Some (neccesary) background and motivation for my question:
In some of my undergraduate math classes, specifically my proofs course, I have been required to use the $\Rightarrow$ symbol to denote any implication. In fact, my professor told me that we reserve $\rightarrow$ for "different things in math, like limits". This was at the university that I currently study at and many of my math professors use this notation. This is what I am used to to denote an implication of any sort. This class is specific to the mathematics major.
This summer, I decided to take a discrete math class online with the University of North Dakota. In submitting an assignment very similar in scope and content, even identical to the assignments at my home university, the professor told us that we are to use $\rightarrow$ as $\Rightarrow$ is reserved for much more formal mathematics.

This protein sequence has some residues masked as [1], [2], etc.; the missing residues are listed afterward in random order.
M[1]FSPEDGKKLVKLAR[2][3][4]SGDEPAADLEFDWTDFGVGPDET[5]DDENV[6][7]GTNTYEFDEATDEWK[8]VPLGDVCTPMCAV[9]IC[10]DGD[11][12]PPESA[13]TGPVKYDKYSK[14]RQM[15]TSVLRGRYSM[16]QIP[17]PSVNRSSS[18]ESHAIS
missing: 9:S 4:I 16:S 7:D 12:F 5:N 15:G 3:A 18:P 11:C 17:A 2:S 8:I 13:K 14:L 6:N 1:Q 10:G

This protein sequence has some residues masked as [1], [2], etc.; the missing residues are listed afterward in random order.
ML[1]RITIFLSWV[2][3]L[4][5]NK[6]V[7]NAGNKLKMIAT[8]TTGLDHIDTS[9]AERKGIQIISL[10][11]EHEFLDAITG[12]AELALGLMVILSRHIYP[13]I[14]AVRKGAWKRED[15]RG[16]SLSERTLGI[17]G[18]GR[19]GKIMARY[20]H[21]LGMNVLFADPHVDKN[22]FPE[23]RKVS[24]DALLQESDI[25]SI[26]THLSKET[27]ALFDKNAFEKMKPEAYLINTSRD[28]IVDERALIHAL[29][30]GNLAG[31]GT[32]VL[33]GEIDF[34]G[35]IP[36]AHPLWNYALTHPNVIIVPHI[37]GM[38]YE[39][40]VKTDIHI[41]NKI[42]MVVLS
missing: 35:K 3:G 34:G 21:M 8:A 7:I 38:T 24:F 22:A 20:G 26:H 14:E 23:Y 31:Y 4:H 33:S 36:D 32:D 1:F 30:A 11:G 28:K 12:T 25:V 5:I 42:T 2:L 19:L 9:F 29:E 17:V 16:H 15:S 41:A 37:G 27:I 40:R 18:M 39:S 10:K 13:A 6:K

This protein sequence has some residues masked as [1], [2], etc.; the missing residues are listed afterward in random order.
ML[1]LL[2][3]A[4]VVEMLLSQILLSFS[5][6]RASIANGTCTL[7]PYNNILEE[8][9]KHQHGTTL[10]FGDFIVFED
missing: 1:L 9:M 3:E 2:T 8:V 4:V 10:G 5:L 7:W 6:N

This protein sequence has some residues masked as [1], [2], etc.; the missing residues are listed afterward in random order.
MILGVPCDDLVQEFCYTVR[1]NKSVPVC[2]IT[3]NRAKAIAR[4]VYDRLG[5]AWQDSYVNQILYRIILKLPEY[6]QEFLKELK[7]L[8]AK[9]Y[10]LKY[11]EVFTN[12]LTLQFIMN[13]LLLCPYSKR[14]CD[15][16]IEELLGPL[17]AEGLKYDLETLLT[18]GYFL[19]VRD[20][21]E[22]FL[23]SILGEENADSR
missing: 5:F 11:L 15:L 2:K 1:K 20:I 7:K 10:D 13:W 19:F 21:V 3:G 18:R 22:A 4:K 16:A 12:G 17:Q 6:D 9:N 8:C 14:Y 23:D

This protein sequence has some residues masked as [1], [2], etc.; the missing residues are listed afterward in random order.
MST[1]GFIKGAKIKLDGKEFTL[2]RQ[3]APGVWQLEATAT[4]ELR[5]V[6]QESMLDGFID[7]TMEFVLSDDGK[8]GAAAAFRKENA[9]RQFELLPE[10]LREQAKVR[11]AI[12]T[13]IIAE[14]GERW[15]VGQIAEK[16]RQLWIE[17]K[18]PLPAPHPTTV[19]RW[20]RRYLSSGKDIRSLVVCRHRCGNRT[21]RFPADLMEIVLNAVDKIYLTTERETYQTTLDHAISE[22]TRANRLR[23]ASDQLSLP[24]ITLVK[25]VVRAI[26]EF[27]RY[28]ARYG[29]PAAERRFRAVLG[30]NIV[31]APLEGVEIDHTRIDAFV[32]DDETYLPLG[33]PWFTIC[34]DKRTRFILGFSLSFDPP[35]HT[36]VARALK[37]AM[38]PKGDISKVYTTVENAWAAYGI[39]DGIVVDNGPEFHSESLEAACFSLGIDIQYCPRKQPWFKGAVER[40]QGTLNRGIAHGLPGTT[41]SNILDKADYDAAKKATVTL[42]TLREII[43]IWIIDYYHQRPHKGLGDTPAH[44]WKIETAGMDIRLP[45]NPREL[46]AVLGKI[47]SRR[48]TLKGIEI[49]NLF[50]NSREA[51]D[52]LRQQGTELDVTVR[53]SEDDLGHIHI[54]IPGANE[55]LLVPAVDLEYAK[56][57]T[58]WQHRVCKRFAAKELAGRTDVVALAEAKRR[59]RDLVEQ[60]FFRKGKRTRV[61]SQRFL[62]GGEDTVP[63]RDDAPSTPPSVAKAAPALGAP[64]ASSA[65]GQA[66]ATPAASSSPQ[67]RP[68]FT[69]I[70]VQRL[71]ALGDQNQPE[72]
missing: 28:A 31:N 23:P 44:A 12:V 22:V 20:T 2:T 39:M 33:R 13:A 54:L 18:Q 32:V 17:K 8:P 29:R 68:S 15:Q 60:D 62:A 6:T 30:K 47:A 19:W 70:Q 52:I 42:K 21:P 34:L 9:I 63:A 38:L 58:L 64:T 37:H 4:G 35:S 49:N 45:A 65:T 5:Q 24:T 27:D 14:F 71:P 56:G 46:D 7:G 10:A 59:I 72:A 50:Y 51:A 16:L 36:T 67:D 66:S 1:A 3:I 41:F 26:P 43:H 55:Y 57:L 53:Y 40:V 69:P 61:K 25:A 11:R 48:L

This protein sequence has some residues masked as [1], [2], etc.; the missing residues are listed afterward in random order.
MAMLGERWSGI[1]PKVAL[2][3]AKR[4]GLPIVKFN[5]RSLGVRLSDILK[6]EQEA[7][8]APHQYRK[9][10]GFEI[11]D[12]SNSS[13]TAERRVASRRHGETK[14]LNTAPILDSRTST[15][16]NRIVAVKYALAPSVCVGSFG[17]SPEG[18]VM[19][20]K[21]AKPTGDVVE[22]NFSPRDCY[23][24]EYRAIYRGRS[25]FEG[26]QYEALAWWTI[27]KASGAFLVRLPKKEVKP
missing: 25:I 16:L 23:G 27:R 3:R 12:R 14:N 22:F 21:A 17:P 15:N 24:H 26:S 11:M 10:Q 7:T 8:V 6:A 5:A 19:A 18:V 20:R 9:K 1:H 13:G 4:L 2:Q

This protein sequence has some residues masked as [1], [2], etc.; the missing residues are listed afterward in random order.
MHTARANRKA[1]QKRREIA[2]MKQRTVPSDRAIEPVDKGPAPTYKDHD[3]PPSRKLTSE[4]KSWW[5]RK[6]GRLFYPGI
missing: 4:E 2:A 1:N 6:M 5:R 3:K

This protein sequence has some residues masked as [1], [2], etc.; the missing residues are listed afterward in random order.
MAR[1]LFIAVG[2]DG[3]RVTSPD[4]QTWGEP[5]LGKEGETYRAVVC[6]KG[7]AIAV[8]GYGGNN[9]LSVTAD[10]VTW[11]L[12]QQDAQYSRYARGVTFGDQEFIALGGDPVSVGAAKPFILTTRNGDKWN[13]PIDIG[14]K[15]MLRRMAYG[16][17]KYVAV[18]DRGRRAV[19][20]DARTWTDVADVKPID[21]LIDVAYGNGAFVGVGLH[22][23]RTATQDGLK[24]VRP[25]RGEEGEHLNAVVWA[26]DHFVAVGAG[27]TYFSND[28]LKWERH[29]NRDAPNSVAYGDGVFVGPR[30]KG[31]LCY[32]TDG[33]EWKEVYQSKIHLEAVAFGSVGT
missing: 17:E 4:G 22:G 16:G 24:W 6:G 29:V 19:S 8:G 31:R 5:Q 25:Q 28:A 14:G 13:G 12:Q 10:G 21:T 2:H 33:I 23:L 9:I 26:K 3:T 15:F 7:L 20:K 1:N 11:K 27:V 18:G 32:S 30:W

This assignment was identical in content and scope as an assignment I had in my proofs class
Another student at my university back at home noted that $\Rightarrow$ denotes a biconditional in discrete math, but I had been taught since high school and all the way up through university mathematics (I am a junior math major now) that the biconditional is denoted with $\iff$.
Even if $\Rightarrow$ did denote a biconditional in discrete math, then why does $\leftrightarrow$ exist?
Why do these differences exist, what are these differences, and why do they seem to be particular to discrete mathematics?
I would appreciate any and all insight.